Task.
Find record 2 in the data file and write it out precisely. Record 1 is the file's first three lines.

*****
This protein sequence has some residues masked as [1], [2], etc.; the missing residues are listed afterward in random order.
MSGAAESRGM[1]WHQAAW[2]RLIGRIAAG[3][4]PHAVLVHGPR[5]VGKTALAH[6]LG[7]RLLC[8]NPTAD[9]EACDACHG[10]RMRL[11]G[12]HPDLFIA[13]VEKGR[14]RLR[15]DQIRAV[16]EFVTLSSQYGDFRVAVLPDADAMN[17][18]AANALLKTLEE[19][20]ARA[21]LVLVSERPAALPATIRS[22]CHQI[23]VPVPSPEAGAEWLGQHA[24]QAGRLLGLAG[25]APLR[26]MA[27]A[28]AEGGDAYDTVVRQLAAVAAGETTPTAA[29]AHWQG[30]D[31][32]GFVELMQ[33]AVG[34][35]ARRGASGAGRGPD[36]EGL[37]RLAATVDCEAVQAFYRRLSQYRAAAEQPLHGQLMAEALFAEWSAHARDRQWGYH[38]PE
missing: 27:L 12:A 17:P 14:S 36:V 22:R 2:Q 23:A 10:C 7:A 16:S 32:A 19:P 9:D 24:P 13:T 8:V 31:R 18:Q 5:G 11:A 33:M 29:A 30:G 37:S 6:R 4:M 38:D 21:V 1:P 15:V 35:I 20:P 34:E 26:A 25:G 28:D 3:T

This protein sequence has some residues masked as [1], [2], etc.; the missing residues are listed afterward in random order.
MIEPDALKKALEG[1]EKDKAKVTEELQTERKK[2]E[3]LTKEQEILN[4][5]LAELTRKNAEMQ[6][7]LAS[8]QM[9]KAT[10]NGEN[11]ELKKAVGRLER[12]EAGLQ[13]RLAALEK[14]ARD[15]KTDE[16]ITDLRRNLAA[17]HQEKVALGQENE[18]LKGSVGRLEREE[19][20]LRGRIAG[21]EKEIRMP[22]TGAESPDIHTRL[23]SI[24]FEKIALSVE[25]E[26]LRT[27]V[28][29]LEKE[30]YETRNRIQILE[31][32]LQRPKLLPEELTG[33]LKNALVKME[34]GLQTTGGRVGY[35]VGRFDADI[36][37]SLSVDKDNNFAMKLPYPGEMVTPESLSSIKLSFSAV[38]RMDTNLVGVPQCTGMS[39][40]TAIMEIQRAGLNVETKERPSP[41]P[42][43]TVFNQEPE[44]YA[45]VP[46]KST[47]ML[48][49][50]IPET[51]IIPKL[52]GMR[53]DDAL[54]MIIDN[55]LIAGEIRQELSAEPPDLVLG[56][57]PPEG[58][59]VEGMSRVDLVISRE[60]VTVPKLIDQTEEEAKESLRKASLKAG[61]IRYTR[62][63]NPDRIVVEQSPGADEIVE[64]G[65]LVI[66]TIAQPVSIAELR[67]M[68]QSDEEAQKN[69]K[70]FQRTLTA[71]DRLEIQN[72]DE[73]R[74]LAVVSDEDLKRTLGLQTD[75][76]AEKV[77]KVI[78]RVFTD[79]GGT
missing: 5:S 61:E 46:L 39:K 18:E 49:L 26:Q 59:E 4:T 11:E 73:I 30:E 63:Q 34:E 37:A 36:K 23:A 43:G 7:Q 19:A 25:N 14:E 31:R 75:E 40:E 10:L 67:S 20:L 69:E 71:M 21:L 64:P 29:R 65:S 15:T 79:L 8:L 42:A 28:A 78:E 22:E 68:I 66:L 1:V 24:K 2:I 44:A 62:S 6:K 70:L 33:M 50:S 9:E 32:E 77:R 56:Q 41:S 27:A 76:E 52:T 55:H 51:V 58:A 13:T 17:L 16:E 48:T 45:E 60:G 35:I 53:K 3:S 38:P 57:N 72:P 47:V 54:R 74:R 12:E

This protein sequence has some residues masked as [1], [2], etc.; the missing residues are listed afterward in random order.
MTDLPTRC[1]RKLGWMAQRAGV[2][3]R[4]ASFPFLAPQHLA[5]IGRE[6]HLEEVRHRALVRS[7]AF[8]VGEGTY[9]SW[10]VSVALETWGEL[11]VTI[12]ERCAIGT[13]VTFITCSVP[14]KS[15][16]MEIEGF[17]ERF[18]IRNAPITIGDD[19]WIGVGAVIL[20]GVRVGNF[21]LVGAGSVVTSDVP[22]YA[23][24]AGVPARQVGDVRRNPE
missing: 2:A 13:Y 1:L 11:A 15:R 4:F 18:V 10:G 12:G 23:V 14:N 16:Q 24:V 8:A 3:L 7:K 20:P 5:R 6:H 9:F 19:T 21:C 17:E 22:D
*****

This protein sequence has some residues masked as [1], [2], etc.; the missing residues are listed afterward in random order.
MIEPDALKKALEG[1]EKDKAKVTEELQTERKK[2]E[3]LTKEQEILN[4][5]LAELTRKNAEMQ[6][7]LAS[8]QM[9]KAT[10]NGEN[11]ELKKAVGRLER[12]EAGLQ[13]RLAALEK[14]ARD[15]KTDE[16]ITDLRRNLAA[17]HQEKVALGQENE[18]LKGSVGRLEREE[19][20]LRGRIAG[21]EKEIRMP[22]TGAESPDIHTRL[23]SI[24]FEKIALSVE[25]E[26]LRT[27]V[28][29]LEKE[30]YETRNRIQILE[31][32]LQRPKLLPEELTG[33]LKNALVKME[34]GLQTTGGRVGY[35]VGRFDADI[36][37]SLSVDKDNNFAMKLPYPGEMVTPESLSSIKLSFSAV[38]RMDTNLVGVPQCTGMS[39][40]TAIMEIQRAGLNVETKERPSP[41]P[42][43]TVFNQEPE[44]YA[45]VP[46]KST[47]ML[48][49][50]IPET[51]IIPKL[52]GMR[53]DDAL[54]MIIDN[55]LIAGEIRQELSAEPPDLVLG[56][57]PPEG[58][59]VEGMSRVDLVISRE[60]VTVPKLIDQTEEEAKESLRKASLKAG[61]IRYTR[62][63]NPDRIVVEQSPGADEIVE[64]G[65]LVI[66]TIAQPVSIAELR[67]M[68]QSDEEAQKN[69]K[70]FQRTLTA[71]DRLEIQN[72]DE[73]R[74]LAVVSDEDLKRTLGLQTD[75][76]AEKV[77]KVI[78]RVFTD[79]GGT
missing: 5:S 61:E 46:L 39:K 18:E 49:L 26:Q 59:E 4:T 11:E 73:I 30:E 63:Q 34:E 37:A 36:K 23:A 43:G 7:Q 19:A 25:N 14:E 31:R 75:E 40:E 10:L 67:S 20:L 69:E 71:M 21:L 64:P 29:R 65:S 15:T 79:L 8:L 42:A 28:A 78:E 22:E 68:I 66:L 1:V 24:K 2:I 44:A 62:S 6:K 70:L 33:M 50:S 9:E 32:E 77:R 56:Q 41:S 27:A 76:E 52:T 55:H 51:V 58:A 13:T 17:L 16:E 48:T 45:E 60:G 35:I 53:K 3:S 38:P 57:N 72:P 47:V 54:R 74:R 12:E